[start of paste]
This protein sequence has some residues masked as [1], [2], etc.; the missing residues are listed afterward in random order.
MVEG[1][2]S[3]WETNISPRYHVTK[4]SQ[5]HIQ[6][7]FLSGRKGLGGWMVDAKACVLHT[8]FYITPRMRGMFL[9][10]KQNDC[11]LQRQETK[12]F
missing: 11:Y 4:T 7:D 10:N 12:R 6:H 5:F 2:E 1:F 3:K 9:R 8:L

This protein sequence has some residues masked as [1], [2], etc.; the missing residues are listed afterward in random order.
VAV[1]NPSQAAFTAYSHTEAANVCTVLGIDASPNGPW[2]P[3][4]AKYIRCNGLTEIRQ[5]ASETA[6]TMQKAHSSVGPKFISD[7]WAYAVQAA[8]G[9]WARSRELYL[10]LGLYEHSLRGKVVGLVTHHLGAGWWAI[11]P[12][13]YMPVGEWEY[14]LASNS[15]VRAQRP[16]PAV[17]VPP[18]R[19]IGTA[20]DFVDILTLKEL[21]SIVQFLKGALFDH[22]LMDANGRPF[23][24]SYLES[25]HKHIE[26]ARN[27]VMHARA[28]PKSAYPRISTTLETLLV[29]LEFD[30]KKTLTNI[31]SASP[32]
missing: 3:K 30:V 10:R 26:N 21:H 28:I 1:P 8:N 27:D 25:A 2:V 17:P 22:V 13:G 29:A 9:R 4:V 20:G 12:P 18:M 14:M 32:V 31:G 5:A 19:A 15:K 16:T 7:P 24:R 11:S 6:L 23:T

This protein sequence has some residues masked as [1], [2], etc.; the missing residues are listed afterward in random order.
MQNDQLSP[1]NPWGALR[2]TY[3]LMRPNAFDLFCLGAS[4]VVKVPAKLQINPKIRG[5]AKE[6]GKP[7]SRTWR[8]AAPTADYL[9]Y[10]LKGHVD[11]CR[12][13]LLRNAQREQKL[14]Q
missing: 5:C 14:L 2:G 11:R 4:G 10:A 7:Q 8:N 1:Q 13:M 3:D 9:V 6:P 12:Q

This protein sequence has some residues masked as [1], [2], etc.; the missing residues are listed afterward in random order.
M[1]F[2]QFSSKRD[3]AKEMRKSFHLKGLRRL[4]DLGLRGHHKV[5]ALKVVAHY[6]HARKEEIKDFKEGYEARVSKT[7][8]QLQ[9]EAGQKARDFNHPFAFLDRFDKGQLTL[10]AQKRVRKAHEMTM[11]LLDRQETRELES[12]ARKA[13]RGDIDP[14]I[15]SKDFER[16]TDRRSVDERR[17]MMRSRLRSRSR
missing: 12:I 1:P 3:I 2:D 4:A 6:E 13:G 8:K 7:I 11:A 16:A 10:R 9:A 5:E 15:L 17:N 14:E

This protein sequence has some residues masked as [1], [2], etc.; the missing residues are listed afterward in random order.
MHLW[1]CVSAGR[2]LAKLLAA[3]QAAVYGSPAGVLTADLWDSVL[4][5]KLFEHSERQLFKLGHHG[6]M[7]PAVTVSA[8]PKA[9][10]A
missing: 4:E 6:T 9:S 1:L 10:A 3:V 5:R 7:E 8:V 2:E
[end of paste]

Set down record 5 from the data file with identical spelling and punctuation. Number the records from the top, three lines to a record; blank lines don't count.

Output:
This protein sequence has some residues masked as [1], [2], etc.; the missing residues are listed afterward in random order.
MHLW[1]CVSAGR[2]LAKLLAA[3]QAAVYGSPAGVLTADLWDSVL[4][5]KLFEHSERQLFKLGHHG[6]M[7]PAVTVSA[8]PKA[9][10]A
missing: 4:E 6:T 9:S 1:L 10:A 3:V 5:R 7:E 8:V 2:E